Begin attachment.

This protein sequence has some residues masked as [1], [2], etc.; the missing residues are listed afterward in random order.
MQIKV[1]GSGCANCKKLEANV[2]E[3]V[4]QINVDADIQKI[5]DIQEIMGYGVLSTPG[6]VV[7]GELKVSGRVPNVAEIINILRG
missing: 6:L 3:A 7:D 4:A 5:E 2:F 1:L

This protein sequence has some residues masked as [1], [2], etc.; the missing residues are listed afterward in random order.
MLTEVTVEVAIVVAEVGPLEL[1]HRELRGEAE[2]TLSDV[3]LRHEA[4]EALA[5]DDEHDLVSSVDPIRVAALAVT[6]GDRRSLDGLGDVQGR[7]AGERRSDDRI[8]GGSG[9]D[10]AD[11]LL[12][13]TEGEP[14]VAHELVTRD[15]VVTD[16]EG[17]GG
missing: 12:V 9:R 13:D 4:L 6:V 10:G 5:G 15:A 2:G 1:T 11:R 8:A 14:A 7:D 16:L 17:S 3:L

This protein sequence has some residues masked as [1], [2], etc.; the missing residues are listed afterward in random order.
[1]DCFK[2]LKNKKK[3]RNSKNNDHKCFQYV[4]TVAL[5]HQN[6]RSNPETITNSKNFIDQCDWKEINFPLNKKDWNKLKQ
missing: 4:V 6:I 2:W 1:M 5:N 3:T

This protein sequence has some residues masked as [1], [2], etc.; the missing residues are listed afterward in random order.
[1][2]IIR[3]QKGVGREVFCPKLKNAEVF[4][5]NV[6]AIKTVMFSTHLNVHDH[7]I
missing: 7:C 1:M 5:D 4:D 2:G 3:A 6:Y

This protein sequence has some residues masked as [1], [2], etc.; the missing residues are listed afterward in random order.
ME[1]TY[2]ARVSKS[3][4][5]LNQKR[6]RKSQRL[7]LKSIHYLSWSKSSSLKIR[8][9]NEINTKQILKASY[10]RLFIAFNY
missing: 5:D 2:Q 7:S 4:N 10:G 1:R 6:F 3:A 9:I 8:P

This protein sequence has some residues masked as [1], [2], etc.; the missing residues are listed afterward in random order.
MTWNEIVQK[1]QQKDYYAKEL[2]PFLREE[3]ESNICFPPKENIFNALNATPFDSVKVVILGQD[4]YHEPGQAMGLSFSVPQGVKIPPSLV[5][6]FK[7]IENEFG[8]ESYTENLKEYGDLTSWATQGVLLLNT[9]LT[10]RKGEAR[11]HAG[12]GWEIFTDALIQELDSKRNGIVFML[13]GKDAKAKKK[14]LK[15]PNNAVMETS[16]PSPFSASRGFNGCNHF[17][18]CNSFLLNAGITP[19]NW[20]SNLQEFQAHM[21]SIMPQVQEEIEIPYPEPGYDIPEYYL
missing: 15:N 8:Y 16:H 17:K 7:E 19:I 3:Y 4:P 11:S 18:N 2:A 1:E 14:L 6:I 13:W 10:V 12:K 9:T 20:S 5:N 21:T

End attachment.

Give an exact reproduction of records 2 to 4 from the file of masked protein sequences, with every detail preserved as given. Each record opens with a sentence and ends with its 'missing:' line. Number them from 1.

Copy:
This protein sequence has some residues masked as [1], [2], etc.; the missing residues are listed afterward in random order.
MLTEVTVEVAIVVAEVGPLEL[1]HRELRGEAE[2]TLSDV[3]LRHEA[4]EALA[5]DDEHDLVSSVDPIRVAALAVT[6]GDRRSLDGLGDVQGR[7]AGERRSDDRI[8]GGSG[9]D[10]AD[11]LL[12][13]TEGEP[14]VAHELVTRD[15]VVTD[16]EG[17]GG
missing: 12:V 9:R 13:D 4:L 6:V 10:G 5:G 15:A 2:G 1:T 11:R 8:A 14:A 7:D 16:L 17:S 3:L

This protein sequence has some residues masked as [1], [2], etc.; the missing residues are listed afterward in random order.
[1]DCFK[2]LKNKKK[3]RNSKNNDHKCFQYV[4]TVAL[5]HQN[6]RSNPETITNSKNFIDQCDWKEINFPLNKKDWNKLKQ
missing: 4:V 6:I 2:W 1:M 5:N 3:T

This protein sequence has some residues masked as [1], [2], etc.; the missing residues are listed afterward in random order.
[1][2]IIR[3]QKGVGREVFCPKLKNAEVF[4][5]NV[6]AIKTVMFSTHLNVHDH[7]I
missing: 7:C 1:M 5:D 4:D 2:G 3:A 6:Y